First NCCU-Duke STEM Partnership Awards Granted
Three master's students from North Carolina Central University (NCCU), along with their NCCU advisers and Duke mentors, have been selected as the first recipients of $25,000 awards granted by the Duke-NCCU STEM Partnership.
The program aims to help increase the number of underrepresented minority students who pursue one of the "STEM disciplines" of science, technology, engineering or math. Each award will provide the students with a $15,000 stipend, $5,000 for tuition and $5,000 for the supplies needed to conduct research in a laboratory at Duke.
A primary goal of the program is to establish collaborations between faculty members at research-intensive Duke and NCCU, a historically black university.
"The science is important. But in this case, it's the relationship that's the driver," said Monty Reichert, a biomedical engineering professor at Duke's Pratt School of Engineering.
Reichert and Saundra Delauder, a chemistry professor and interim dean of the NCCU College of Science and Technology, are the partnership's program coordinators.
"This is a pilot, and hopefully it will become a model," Delauder said. "A lot of programs seek to recruit minority students, but that doesn't impact the infrastructure of the institutions where minority students already are. We think the relationship between faculty members at Duke and NCCU is one way to have a lasting effect on the pipeline."
For both Reichert and Delauder, minority graduate education has been a long-time interest. In 1996, Reichert spent a sabbatical at NCCU focused on the issue. He since has been active and successful in recruiting underrepresented minority students, particularly African-American students, to biomedical engineering at Duke. Last year, Delauder spent a sabbatical at Duke, working with Vice Provost for Academic Affairs John Simon on ways for NCCU to expand their building capacity and partnerships with other institutions. Reichert and Delauder's collaboration in launching the new partnership made possible with $100,000 in seed money from Duke's Office of the Provost--was a natural fit. At the end of the year, the participating NCCU faculty members are expected to submit a proposal for external funding, and the students are expected to pursue a doctoral degree.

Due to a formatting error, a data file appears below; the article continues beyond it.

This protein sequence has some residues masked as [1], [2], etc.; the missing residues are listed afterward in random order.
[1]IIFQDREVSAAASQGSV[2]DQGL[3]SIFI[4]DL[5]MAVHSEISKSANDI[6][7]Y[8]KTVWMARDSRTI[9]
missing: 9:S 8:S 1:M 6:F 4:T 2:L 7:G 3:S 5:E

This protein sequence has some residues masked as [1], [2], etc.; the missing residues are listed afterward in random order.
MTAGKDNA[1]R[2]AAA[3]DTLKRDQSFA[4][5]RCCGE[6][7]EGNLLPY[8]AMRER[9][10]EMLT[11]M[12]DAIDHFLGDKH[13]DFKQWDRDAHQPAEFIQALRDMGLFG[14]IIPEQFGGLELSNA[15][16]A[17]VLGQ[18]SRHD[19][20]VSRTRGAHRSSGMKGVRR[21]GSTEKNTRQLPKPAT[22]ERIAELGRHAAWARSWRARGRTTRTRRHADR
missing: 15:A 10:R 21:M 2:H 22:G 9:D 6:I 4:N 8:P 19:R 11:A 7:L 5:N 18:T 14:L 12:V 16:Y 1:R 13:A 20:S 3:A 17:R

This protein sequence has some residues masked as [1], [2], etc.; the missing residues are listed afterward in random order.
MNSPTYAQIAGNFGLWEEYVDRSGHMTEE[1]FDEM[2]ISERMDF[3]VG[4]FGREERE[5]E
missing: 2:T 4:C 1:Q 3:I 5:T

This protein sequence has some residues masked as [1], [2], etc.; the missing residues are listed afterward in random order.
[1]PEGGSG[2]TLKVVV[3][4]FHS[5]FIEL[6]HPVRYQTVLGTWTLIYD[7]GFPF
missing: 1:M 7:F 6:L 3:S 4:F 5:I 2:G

"Perhaps the students will even want to consider coming to Duke as a graduate student," Reichert said.
This year's NCCU-Duke STEM Partnership teams are as follows:
NCCU Professor: Darlene Taylor, Duke Professor: Eric Toone, NCCU Student: Melody Gibson, Project title: "Hyperbranched polyglycerols as a therapeutic platform for tamoxifen metabolites"
NCCU Professor: Daniel Williams, Duke Professor: Philip Benfey, NCCU Student: Hatajai Lassiter, Project title: "Transcriptome analysis of PssR regulated genes in Neisseria gonorrhoeae in response to innate host defense mechanisms"
NCCU Professor: Tonya Gerald, Duke Professor: Cynthia Kuhn, NCCU Student: Damien Barnett, Project title: "Determination of dopamine receptor sub-type expression modulation"